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500 Umbrellas’ Movement for Mama Papua



Roberta Muyapa with the umbrella for Mama Papua – IST

Nabire, Jubi – They call themselves 500 Umbrellas’ Movement for Mama Papua. They distributed big umbrellas to Papuan Mothers who were selling stuffs as vegetables, areca nuts and Noken, on the sidewalks throughout Papua.

“This initiative started around May 19, 2017, with the creation of facebook messenger group that invites friends to voluntarily help Mama-mama who sells stuffs under the hot sun and rain,” said Roberta Muyapa, the movement initiator to Jubi via electronic mail, Friday (August 18).

She is a young woman from Nabire, Papua Province, who is studying at National High School of Technology (STTNAS) in Yogyakarta. She feels moved to do something for Papuan Mama, especially those selling on the street.

Papuan student initiative

Umbrellas ready to be distributed all over Papua – IST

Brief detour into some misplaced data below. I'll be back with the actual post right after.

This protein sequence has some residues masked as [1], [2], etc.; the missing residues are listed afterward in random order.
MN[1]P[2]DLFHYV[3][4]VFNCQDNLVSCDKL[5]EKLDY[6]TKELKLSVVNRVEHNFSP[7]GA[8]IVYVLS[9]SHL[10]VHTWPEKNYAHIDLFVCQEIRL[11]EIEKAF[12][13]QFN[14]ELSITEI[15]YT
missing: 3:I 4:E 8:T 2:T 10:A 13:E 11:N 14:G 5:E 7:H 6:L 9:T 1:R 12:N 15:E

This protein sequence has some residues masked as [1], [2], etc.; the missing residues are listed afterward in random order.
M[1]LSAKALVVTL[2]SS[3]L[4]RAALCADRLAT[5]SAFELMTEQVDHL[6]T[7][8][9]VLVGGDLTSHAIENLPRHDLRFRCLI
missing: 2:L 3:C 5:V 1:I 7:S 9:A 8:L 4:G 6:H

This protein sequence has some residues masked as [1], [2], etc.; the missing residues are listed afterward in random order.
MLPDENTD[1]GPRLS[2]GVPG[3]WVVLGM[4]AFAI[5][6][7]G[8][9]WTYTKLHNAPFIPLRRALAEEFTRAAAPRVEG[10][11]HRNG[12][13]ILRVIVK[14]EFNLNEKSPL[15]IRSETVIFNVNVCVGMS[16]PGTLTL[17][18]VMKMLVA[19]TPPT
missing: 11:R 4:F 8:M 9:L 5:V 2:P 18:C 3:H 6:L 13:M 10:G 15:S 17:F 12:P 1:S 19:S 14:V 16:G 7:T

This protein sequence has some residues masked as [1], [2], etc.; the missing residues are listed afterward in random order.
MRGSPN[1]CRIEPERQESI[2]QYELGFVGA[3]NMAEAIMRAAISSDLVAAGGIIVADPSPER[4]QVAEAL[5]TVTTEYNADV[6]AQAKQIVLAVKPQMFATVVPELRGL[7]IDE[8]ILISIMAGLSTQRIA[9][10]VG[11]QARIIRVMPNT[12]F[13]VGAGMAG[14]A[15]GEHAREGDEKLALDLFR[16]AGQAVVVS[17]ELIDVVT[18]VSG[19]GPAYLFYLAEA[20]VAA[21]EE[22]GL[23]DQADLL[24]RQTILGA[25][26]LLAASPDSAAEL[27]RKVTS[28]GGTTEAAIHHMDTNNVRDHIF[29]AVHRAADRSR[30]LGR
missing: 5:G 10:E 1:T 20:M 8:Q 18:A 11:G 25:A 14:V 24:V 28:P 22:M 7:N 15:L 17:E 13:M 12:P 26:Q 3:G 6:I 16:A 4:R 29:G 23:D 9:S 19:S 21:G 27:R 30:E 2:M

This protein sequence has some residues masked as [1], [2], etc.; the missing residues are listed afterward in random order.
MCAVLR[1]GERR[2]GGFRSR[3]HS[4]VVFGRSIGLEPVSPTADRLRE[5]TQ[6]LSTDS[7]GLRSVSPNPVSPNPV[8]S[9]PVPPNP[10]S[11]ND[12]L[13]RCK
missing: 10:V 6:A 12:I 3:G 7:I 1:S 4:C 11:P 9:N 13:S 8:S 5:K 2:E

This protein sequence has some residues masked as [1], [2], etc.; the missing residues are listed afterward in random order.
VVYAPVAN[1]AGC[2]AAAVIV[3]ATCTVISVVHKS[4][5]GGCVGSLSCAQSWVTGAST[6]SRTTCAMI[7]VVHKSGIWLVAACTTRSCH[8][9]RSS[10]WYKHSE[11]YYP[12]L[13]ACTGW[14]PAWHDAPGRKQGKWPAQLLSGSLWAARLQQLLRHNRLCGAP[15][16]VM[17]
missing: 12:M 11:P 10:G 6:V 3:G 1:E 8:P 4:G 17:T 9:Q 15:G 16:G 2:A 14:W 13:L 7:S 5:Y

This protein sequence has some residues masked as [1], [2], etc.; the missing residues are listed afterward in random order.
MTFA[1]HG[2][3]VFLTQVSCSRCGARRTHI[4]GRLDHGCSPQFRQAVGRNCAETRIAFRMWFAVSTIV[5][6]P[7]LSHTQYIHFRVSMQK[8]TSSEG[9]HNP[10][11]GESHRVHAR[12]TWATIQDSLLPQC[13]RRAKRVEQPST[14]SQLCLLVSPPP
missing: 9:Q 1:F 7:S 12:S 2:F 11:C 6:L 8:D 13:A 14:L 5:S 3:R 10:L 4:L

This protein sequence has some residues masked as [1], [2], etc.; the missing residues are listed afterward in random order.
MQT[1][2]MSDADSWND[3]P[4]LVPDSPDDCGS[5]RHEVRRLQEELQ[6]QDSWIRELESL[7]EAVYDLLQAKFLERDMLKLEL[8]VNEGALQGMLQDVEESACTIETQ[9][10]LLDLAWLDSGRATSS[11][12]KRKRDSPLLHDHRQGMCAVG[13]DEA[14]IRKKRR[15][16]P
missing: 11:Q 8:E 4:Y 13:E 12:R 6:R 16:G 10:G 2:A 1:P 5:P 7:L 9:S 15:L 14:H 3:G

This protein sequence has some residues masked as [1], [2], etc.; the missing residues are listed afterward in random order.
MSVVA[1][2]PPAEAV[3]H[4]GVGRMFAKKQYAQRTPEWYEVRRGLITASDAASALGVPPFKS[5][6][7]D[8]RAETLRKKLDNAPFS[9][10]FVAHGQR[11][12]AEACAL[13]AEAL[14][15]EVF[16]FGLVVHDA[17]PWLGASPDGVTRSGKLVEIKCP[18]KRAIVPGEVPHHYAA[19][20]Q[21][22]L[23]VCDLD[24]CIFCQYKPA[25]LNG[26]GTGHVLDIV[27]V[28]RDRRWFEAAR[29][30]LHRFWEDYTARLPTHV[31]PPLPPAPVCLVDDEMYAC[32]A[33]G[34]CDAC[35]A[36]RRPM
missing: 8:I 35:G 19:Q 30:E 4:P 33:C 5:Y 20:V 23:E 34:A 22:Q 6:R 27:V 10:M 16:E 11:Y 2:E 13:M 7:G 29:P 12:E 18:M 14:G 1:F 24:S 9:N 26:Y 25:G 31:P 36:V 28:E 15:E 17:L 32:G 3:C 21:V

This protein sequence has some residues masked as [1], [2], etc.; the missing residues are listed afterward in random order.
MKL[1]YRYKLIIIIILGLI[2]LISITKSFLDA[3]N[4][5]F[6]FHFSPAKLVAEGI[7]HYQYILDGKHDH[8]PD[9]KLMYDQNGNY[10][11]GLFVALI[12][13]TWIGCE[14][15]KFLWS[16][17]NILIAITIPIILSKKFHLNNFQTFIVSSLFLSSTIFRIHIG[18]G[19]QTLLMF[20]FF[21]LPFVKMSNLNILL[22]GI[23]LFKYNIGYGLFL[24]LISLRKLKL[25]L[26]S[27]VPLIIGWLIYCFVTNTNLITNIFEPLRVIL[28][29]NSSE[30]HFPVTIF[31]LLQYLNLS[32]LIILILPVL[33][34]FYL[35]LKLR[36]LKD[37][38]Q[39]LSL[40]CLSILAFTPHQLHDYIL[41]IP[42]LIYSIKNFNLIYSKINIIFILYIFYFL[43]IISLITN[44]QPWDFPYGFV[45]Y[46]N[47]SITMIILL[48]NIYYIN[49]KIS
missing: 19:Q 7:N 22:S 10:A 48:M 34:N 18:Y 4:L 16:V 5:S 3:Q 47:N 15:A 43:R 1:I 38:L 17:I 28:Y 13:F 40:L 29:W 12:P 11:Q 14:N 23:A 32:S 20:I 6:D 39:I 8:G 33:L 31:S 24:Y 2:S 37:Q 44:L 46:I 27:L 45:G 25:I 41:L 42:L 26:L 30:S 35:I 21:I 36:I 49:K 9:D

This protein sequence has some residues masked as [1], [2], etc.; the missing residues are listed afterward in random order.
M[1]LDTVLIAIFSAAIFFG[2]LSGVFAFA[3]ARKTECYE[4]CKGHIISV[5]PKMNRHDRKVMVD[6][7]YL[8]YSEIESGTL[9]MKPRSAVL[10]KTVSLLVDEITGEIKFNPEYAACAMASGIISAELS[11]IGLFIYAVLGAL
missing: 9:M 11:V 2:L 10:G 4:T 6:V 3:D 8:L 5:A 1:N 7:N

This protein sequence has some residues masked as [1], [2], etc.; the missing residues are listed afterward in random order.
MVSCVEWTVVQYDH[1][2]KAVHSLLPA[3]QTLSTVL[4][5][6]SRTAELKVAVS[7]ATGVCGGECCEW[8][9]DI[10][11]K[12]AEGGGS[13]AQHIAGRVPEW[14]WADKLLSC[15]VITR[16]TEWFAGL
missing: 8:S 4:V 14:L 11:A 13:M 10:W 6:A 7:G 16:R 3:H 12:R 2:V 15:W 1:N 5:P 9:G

Roberta saw the attention of local government is still very poor for Mama-mama Papua. For long time they have been selling stuffs uncer the sun and rain, plus lack of appropriate place or a market worthy of them.

“Me and my friends see the lack of local government’s attention to Mama-mama, the economic assistance for Mama-mama Papua to get into the market is also lack, there is no proper place or market that makes Mama-mama sell their products spontaneously without facilities,” said Roberta, who also admit that Mama-mama themselves is very less organized.

Not only launching campaigns, Roberta and his friends to date have managed to collect 500 umbrellas from the donation of various parties since the movement was launched. At first she also did not expect public response via facebook media was very positive.